In today's world, understandably there is the need for different types of security. Home security, government security, online security to name a few. However, this article is focusing on the security which has quietly crept into our lives under the 'pretext' of the above.
I watch a lot of sport on TV, and occasionally go to live events.
I can understand security due to the threat of terrorism. It is a constant in our lives now (mainly due to government actions), and we have to live with it. But the number of officials, the separation, of the fans, and the competitors, and the celebrities who now seem to be joined at the hip to sporting events.
My 1st point is about the incredible growth in the number of security companies and the presence of security guards at events nowadays. The companies themselves are begining to have their own agenda about how security should be handled, and in most cases the word 'intimidation' is floated around. Big, often bald, or shaven headed men standing facing a largely passive crowd who are trying to enjoy the entertainment being provided.
People get excited, people get emotional, people get upset. And more. But the idea that security companies decide the level of the fans emotions, and where 'they' draw the line and take action, has become laughable.
The picture on the right showing a 'human wall' of security is a classic example of how this industry has lost the plot regarding crown control and crowd interaction. I was always under the impression that security should be visible but not intrusive. It should make you feel safe but not make you feel intimidated. Unfortunately in this day and age, the 2 latter points are being a priority rather than the enjoyment of the fans.
I read a great article while researching ideas for this blog. It is from a website called Altpress.com
This article exposes the culture of what I call 'thuggery' disguised as security. The issue here is surrounding concerts which bands perform, which mainly attract young crowds. In some of the incidents being recalled, fans were being pepper sprayed and maced simply for getting on the stage. But the rub is; the band wanted them on stage, in fact one of the singers interview said explicitly that this action is an integral part of their concerts, but the security decides the opposite, and basically 'attacks' the fans.
Going back to the issue of general security. 2 years ago there was the bomb at an Ariande concert in Manchester. This incident, as regrettable as it was, was Islamic terrorism, which is a part of society today, so I understand that concertgoers need more scrutiny when attending concerts, but the regular fans who go to see concerts do not want to be faced with a wall of thugs, whose sole purpose seems to be to seek out offenders so they can either feel justified in earning their wages, or for the simple pleasure they derive from manhandling people with no consequences.
In my past, I regularly attended concerts with 20+ thousand concertgoers (Queen, David Bowie, Bob Marley, The Police, and more...). These events had security, but one thing I never saw was rows and rows of security personnel standing facing the crowd, staring out at them. They were there, and visible, but they did their job, which was not to detract from your enjoyment.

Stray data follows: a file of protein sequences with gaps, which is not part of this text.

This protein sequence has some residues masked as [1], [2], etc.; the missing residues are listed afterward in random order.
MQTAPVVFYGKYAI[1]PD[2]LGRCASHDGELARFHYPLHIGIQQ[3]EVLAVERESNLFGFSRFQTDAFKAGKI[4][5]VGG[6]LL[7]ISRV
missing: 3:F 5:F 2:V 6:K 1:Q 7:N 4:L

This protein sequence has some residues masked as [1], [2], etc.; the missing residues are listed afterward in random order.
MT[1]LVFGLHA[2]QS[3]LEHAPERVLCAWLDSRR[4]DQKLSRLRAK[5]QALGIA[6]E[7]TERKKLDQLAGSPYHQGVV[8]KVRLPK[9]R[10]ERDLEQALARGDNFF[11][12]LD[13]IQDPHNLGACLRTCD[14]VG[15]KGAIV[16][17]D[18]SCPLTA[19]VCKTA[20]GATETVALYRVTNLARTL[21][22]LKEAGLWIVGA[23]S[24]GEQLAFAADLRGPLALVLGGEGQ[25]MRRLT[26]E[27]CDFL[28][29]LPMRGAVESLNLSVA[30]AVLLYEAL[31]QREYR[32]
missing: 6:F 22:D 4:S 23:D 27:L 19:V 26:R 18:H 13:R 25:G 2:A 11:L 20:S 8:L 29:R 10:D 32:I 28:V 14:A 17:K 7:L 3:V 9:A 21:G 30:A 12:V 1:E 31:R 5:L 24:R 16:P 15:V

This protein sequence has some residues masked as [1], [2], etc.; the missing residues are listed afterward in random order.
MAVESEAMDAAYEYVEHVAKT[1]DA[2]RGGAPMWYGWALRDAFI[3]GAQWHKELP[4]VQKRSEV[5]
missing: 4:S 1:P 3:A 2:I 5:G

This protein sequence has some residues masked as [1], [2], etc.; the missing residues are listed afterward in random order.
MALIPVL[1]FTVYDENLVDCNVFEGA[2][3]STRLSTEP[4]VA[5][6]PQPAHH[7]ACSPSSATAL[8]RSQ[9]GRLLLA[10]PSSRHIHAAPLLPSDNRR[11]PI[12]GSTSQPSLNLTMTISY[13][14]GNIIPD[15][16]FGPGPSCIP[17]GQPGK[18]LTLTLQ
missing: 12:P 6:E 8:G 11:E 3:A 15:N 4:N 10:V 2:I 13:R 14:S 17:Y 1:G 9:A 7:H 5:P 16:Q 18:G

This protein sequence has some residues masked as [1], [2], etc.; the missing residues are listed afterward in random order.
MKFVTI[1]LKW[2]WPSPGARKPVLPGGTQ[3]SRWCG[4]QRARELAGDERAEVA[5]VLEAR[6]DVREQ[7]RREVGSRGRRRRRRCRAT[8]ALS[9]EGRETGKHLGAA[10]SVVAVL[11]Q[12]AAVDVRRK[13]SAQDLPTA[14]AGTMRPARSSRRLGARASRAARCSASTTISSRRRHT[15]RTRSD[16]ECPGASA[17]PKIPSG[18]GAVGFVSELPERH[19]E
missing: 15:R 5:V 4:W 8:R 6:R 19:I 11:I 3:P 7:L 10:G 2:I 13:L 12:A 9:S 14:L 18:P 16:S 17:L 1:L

Even at relatively small venues such as the one in the picture, the presence, as you can see, distracts the fans attention from the stage. Most fans are well behaved, if a little over enthusiastic, but I think this is an issue which has been imposed on us, and the defenders of such actions trot out the usual lame excuses such as 'it's for your own protection.' Really? But where will it end? Will we end up going into concert halls either naked, or in suits provided for us to wear, and will we also have to wear devices (which are used in America) which deliver 50,000 volts (a la Taser) to anyone who gets overexcited, or look at security in a threatening manner (their interpretation. It is never yours)? When will the abuse end?
I remember several years ago returning to New York, after my 1st visit many years before, where I had been to the top of the Statue of Liberty and stood in the head and looked out at Manhattan. An amazing feeling to be inside an worldwide iconic landmark. However, on my last visit things had changed. I arrived on the Island where the statue is, got off the boat and was met with numerous signs, and numerous personnel, requesting that we observe the security measures, posted everywhere, and open our bags several times. This was all before we got to the X-ray machines. After over an hour I arrived at the foot of the statue hoping to retrace my original footsteps. Disappointment. The staircase has been closed to the public (since 911), so the nearest you can get now is to stand in the foyer and take pictures of the old torch (which I already have). In my mind this is what is known as 'complete overkill', but unfortunately our friends across the pond believe that this type of action is necessary in every aspect of our lives now. Whatever happens there seems to have a cascading effect in other countries, including my own.
Enough with the security!!!!